Film Noir - the darker side of the City of Angels

The Blue Dahlia (1946) with screenplay by Raymond Chandler

The Blue Dahlia (1946) with screenplay by Raymond Chandler

There is something particularly L.A. about film noir. In the same way that Charles Dickens novels capture the aesthetic of Victorian London, film noir captures the mood of 1940’s Los Angeles. The city’s sunny and spacious demeanor is the perfect foil for these dark stories, where the paranoid protagonist falls into a hellish labyrinth of his own making, lured by a femme fatale and lit with the extremes of German expressionism. How did this stunning style of film come about and why is it so enmeshed with the City of Angels?

When Prohibition of alcohol ended in 1933, a more sinister suppression began in America, the censorship of the movies. The Hays Production Code required all movie scripts be submitted to a federal bureau that spelled out what was acceptable or unacceptable content. Representatives showed up on set to ensure that nothing improper was being filmed. This coincided with the Great Depression, when the movie industry saw its attendance numbers half, and radio competed as the cheaper, stay at home entertainment.

Meanwhile, the movie industry in Germany, one of the great powerhouses of film, was also in crises. The Weimar Republic saw a flowering of the movies as both an art form and social commentator during its time of extreme economic crises in the 1920’s. When Hitler came to power in 1933, the movie community, with a high percentage of jews and homosexuals, had very little time to escape the Berlin. Incredibly, eight hundred of them made it to Los Angeles. And so the Golden Age of Hollywood began.

The Great Depression spawned a group of writers in L.A., led by Raymond Chandler, who penned hard boiled, crime stories. These ‘pulp fiction’ stories were hugely popular, and spoke to a nation experiencing intense social anxieties. They depicted L.A. as a city less rigid than older cities, less cultured - a place in social flux. And so the groundwork was laid for a style of filmmaking that caused French critics to declare that at last, Hollywood was making art movies. They called them Film Noir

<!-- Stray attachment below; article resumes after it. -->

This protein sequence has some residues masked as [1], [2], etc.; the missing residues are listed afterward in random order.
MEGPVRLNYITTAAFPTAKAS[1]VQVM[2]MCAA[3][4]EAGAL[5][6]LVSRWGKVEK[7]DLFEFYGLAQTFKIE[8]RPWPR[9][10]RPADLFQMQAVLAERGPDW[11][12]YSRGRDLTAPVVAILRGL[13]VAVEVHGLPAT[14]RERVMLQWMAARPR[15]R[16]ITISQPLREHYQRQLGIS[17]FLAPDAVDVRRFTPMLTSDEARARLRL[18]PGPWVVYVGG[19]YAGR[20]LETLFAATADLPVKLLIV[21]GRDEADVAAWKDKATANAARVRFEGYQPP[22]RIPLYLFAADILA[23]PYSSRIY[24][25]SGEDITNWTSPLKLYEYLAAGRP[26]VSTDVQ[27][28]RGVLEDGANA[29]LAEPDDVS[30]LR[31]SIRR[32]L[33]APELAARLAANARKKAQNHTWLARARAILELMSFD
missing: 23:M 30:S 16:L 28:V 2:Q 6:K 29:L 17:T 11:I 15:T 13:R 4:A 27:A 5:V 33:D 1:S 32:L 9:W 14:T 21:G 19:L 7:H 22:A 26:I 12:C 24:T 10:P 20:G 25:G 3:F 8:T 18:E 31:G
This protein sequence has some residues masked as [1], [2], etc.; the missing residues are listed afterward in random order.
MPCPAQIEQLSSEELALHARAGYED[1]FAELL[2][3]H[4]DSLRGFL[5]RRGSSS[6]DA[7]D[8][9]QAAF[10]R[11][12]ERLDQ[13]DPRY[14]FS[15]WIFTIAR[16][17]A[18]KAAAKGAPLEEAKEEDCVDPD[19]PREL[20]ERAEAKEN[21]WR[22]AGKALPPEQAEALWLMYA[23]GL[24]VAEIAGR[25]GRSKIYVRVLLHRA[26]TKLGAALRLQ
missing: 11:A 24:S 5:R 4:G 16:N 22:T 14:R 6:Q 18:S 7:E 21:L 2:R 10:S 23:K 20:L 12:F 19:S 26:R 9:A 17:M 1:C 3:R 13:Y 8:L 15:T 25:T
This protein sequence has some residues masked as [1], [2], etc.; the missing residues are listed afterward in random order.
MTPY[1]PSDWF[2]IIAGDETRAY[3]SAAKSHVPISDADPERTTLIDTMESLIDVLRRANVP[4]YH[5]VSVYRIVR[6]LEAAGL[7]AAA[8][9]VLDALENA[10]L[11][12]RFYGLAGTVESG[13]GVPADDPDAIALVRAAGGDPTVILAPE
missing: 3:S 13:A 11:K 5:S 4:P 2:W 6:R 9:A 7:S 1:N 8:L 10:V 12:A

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As movie production increased, the B-movie made up a large part of studio production. The crews that made the B- movies, including many of the Weimar emigres, were given lower budgets, cheaper source material and fading stars. With less access to the backlots of the studios, the directors chose to film in Downtown Los Angeles. Adapting the hardboiled detective crime stories of the 1930’s, these films were shot in black and white giving full play to their expressionist sensibilities and social critique. These highly sexually charged and often violent films, overcame many of the restrictions of the Hays Code by using suggestion, symbolism, shadow and innovative music. Hollywood matured and its audiences enthusiastically responded.

Downtown Los Angeles in the 1940’s.

Downtown Los Angeles in the 1940’s.

Los Angeles itself becomes an energy in the films. Downtown, with its gritty urban landscape, often juxtaposed to its westside persona, features in many of the classic noirs including, Double Indemnity (1944), D.O.A. (1949) and Out of the Past (1947). By 1958, noir as a genre, was done, but its influence on film, through realism, psychology and symbolism meant movies could never be the same again. Each new generation of filmmaker continues to spin their own version of film noir; Chinatown (1974), Bladerunner (1981), a neo noir, L.A Confidential (1997), Mulholland Drive (2001) and more recently Aaron Katz’s Gemini (2018).

If you are planning a visit to LA, discovering this style of film explains, in some way, the fascination with its darker underbelly - plus, you will never regret it!

Stuart WoodComment